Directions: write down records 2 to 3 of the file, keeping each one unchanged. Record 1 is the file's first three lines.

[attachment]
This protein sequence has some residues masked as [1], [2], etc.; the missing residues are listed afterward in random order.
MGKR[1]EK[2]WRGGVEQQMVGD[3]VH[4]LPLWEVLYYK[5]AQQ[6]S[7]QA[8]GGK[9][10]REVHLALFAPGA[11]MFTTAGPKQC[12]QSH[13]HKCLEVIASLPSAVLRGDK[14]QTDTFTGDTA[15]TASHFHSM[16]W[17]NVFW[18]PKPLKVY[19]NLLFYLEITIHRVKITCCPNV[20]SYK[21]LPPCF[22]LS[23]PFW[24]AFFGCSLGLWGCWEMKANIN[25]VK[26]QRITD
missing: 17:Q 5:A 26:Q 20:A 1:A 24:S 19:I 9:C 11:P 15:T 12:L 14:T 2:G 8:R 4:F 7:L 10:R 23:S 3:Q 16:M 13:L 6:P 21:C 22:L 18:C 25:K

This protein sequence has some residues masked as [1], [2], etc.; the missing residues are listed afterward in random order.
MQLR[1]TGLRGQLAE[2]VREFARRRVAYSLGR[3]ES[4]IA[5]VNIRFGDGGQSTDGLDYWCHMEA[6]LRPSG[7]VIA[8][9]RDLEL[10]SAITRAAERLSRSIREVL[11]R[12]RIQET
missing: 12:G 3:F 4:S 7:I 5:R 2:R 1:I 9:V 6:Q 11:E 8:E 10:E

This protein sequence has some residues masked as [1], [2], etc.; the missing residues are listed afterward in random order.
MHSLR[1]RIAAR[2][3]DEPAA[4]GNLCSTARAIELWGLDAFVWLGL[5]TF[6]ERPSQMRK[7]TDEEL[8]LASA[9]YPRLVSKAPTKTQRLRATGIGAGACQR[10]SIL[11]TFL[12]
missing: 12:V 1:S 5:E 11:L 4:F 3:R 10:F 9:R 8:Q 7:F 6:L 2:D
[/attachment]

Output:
This protein sequence has some residues masked as [1], [2], etc.; the missing residues are listed afterward in random order.
MQLR[1]TGLRGQLAE[2]VREFARRRVAYSLGR[3]ES[4]IA[5]VNIRFGDGGQSTDGLDYWCHMEA[6]LRPSG[7]VIA[8][9]RDLEL[10]SAITRAAERLSRSIREVL[11]R[12]RIQET
missing: 12:G 3:F 4:S 7:I 5:R 2:R 1:I 9:V 6:Q 11:E 8:E 10:E

This protein sequence has some residues masked as [1], [2], etc.; the missing residues are listed afterward in random order.
MHSLR[1]RIAAR[2][3]DEPAA[4]GNLCSTARAIELWGLDAFVWLGL[5]TF[6]ERPSQMRK[7]TDEEL[8]LASA[9]YPRLVSKAPTKTQRLRATGIGAGACQR[10]SIL[11]TFL[12]
missing: 12:V 1:S 5:E 11:L 4:F 3:R 10:F 9:R 8:Q 7:F 6:L 2:D